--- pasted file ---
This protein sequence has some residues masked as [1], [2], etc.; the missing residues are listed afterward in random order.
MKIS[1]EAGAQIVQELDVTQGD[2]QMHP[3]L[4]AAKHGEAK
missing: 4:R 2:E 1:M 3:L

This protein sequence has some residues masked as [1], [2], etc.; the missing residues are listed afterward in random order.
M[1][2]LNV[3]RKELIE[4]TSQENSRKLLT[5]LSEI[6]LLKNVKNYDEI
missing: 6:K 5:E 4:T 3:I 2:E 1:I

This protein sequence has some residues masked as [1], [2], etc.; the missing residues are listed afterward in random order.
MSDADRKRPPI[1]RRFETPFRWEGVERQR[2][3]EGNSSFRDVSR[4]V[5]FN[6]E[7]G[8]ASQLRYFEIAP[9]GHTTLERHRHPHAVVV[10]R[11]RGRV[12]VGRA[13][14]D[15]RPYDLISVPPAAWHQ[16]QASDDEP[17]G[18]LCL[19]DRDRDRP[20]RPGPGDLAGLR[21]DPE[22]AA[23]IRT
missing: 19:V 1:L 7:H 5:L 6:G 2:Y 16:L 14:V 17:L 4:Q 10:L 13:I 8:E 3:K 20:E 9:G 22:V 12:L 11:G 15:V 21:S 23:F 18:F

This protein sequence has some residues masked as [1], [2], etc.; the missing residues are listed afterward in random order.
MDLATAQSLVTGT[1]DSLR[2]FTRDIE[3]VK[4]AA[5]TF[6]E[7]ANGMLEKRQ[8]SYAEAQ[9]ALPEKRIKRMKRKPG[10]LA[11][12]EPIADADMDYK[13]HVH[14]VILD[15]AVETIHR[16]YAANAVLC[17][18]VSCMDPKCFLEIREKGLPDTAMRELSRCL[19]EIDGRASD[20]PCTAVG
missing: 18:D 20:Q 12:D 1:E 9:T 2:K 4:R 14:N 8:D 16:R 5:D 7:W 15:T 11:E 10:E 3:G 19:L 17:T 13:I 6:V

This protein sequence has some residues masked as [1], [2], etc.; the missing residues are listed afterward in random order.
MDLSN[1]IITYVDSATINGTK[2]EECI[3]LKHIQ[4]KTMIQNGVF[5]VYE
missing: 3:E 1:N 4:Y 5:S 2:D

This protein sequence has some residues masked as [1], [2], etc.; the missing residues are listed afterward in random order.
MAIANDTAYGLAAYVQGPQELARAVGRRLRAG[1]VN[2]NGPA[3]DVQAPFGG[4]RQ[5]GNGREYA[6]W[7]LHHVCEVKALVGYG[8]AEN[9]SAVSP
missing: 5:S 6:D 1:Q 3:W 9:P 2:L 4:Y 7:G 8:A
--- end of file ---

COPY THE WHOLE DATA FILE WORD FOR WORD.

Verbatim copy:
This protein sequence has some residues masked as [1], [2], etc.; the missing residues are listed afterward in random order.
MKIS[1]EAGAQIVQELDVTQGD[2]QMHP[3]L[4]AAKHGEAK
missing: 4:R 2:E 1:M 3:L

This protein sequence has some residues masked as [1], [2], etc.; the missing residues are listed afterward in random order.
M[1][2]LNV[3]RKELIE[4]TSQENSRKLLT[5]LSEI[6]LLKNVKNYDEI
missing: 6:K 5:E 4:T 3:I 2:E 1:I

This protein sequence has some residues masked as [1], [2], etc.; the missing residues are listed afterward in random order.
MSDADRKRPPI[1]RRFETPFRWEGVERQR[2][3]EGNSSFRDVSR[4]V[5]FN[6]E[7]G[8]ASQLRYFEIAP[9]GHTTLERHRHPHAVVV[10]R[11]RGRV[12]VGRA[13][14]D[15]RPYDLISVPPAAWHQ[16]QASDDEP[17]G[18]LCL[19]DRDRDRP[20]RPGPGDLAGLR[21]DPE[22]AA[23]IRT
missing: 19:V 1:L 7:H 5:L 6:G 2:Y 16:L 14:V 17:L 4:Q 10:L 13:I 8:E 3:K 20:E 9:G 22:V 12:L 11:G 15:V 21:S 23:F 18:F

This protein sequence has some residues masked as [1], [2], etc.; the missing residues are listed afterward in random order.
MDLATAQSLVTGT[1]DSLR[2]FTRDIE[3]VK[4]AA[5]TF[6]E[7]ANGMLEKRQ[8]SYAEAQ[9]ALPEKRIKRMKRKPG[10]LA[11][12]EPIADADMDYK[13]HVH[14]VILD[15]AVETIHR[16]YAANAVLC[17][18]VSCMDPKCFLEIREKGLPDTAMRELSRCL[19]EIDGRASD[20]PCTAVG
missing: 18:D 20:Q 12:D 1:E 9:T 2:K 4:R 14:N 8:D 16:R 5:D 7:W 15:T 11:E 10:E 3:G 19:L 17:T 13:I 6:V

This protein sequence has some residues masked as [1], [2], etc.; the missing residues are listed afterward in random order.
MDLSN[1]IITYVDSATINGTK[2]EECI[3]LKHIQ[4]KTMIQNGVF[5]VYE
missing: 3:E 1:N 4:Y 5:S 2:D

This protein sequence has some residues masked as [1], [2], etc.; the missing residues are listed afterward in random order.
MAIANDTAYGLAAYVQGPQELARAVGRRLRAG[1]VN[2]NGPA[3]DVQAPFGG[4]RQ[5]GNGREYA[6]W[7]LHHVCEVKALVGYG[8]AEN[9]SAVSP
missing: 5:S 6:D 1:Q 3:W 9:P 2:L 4:Y 7:G 8:A